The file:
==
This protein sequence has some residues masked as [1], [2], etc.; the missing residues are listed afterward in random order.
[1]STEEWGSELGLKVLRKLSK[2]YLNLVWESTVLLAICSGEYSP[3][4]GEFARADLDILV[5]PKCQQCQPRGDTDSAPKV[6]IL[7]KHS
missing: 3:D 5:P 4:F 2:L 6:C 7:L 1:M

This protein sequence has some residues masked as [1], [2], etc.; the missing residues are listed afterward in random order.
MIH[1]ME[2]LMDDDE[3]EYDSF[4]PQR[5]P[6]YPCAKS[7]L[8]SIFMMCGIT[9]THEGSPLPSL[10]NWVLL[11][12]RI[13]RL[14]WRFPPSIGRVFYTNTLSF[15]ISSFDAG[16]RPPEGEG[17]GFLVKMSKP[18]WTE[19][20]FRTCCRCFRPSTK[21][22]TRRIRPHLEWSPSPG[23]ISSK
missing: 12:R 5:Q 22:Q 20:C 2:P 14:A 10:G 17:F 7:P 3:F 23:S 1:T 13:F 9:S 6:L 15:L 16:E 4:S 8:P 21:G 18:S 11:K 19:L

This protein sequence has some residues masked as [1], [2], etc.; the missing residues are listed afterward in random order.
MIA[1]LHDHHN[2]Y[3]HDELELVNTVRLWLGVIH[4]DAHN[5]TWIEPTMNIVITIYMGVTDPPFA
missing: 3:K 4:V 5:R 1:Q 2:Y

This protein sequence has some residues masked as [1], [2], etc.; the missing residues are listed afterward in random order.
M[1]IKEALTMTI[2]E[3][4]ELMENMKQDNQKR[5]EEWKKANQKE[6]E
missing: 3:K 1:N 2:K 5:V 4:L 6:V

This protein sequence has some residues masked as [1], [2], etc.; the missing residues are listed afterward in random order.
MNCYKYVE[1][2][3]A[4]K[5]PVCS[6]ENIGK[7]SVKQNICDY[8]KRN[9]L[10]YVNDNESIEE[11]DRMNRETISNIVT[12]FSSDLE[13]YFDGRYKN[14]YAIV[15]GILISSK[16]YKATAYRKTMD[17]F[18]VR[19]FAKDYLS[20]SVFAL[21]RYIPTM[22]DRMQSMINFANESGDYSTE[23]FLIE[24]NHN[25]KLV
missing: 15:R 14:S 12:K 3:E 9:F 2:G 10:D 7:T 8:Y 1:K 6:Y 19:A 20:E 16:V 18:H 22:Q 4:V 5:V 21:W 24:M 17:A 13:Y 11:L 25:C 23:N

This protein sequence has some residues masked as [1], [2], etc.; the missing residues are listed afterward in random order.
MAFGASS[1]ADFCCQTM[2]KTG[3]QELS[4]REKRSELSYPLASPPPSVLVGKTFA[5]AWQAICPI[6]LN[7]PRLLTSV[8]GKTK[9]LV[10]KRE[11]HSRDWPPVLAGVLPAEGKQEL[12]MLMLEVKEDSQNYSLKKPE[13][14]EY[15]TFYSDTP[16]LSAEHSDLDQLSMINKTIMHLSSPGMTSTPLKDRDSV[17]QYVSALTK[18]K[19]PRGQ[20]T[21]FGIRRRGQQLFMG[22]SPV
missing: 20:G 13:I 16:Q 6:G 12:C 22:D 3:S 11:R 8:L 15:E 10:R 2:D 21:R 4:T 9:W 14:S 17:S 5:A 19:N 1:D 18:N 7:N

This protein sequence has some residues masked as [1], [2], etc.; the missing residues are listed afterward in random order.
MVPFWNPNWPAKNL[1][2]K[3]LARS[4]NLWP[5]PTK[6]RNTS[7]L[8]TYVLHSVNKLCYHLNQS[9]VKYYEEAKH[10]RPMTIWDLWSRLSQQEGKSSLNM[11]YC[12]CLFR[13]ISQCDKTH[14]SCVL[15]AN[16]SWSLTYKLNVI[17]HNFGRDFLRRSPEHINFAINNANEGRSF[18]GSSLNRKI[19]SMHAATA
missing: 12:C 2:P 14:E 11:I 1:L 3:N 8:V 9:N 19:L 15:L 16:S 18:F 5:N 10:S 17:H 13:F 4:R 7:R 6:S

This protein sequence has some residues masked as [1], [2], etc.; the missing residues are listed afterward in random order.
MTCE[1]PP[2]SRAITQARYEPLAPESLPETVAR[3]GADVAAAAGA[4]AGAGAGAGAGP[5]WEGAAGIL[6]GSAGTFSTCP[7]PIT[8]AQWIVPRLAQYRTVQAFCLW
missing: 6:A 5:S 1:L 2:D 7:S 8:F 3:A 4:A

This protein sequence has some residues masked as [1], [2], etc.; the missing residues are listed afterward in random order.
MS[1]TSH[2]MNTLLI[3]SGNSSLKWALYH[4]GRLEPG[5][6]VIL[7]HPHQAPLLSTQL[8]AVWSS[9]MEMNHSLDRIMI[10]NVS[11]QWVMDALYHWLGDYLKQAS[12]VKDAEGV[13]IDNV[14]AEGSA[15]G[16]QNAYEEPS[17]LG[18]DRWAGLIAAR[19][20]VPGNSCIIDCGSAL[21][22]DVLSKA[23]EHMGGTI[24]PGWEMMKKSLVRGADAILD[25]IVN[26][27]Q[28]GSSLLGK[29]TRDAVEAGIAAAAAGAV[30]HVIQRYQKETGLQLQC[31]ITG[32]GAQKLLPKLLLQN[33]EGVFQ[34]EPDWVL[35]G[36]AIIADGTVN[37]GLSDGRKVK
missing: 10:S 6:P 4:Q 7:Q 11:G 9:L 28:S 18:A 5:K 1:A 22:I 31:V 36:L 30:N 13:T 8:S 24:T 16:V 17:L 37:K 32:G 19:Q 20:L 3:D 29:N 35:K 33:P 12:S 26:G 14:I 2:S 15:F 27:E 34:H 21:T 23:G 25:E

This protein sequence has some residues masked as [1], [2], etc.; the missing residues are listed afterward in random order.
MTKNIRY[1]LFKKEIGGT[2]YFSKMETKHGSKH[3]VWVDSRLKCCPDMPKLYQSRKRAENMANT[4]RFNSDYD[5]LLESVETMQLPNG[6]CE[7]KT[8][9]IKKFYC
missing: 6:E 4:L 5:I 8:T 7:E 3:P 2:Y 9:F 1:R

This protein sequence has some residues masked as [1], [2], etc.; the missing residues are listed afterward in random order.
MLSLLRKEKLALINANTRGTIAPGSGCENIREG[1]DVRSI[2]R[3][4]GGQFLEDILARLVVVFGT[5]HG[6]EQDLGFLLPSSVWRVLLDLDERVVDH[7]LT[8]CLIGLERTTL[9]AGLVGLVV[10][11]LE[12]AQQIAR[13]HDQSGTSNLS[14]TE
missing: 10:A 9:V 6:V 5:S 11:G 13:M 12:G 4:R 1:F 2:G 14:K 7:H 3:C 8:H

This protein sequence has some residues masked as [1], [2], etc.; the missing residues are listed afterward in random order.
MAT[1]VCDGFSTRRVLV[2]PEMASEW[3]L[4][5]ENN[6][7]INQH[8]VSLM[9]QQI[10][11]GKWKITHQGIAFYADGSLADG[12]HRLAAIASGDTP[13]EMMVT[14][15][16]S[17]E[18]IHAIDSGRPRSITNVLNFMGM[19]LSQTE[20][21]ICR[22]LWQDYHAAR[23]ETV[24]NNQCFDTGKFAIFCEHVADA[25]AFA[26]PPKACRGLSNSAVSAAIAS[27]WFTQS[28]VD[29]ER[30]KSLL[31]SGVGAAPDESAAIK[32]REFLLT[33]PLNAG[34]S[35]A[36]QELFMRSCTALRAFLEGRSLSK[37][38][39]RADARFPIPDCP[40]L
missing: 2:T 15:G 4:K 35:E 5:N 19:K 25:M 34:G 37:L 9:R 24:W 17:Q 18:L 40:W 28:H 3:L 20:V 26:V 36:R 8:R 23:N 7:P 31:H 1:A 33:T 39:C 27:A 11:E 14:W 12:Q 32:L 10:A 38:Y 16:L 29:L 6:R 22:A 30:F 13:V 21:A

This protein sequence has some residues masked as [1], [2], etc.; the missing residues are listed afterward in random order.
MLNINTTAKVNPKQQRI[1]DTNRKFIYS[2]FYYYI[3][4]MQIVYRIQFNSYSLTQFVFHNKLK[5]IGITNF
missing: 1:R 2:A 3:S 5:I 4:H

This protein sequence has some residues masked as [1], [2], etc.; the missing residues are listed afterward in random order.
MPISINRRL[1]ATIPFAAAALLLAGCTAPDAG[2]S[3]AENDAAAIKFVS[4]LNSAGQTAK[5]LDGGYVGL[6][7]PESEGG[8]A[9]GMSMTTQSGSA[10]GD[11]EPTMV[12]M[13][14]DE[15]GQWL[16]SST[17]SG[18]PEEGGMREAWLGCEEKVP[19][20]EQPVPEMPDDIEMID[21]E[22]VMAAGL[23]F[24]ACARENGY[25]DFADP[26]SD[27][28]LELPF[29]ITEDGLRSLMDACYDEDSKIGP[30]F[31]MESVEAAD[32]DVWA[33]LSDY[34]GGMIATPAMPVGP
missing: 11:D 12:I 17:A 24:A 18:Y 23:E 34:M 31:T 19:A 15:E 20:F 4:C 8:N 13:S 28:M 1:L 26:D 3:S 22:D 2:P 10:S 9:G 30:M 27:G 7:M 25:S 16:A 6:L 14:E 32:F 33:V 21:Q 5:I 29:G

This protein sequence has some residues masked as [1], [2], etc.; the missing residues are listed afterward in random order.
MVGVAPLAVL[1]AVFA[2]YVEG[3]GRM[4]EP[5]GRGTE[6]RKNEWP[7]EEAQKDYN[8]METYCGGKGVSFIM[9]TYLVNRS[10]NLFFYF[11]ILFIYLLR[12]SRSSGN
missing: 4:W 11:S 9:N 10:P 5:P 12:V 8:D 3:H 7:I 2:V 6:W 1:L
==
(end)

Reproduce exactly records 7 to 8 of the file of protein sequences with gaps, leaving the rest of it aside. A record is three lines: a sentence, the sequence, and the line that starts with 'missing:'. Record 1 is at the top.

This protein sequence has some residues masked as [1], [2], etc.; the missing residues are listed afterward in random order.
MVPFWNPNWPAKNL[1][2]K[3]LARS[4]NLWP[5]PTK[6]RNTS[7]L[8]TYVLHSVNKLCYHLNQS[9]VKYYEEAKH[10]RPMTIWDLWSRLSQQEGKSSLNM[11]YC[12]CLFR[13]ISQCDKTH[14]SCVL[15]AN[16]SWSLTYKLNVI[17]HNFGRDFLRRSPEHINFAINNANEGRSF[18]GSSLNRKI[19]SMHAATA
missing: 12:C 2:P 14:E 11:I 1:L 3:N 8:V 9:N 19:L 15:L 16:S 18:F 5:N 10:S 17:H 13:F 4:R 7:R 6:S

This protein sequence has some residues masked as [1], [2], etc.; the missing residues are listed afterward in random order.
MTCE[1]PP[2]SRAITQARYEPLAPESLPETVAR[3]GADVAAAAGA[4]AGAGAGAGAGP[5]WEGAAGIL[6]GSAGTFSTCP[7]PIT[8]AQWIVPRLAQYRTVQAFCLW
missing: 6:A 5:S 1:L 2:D 7:S 8:F 3:A 4:A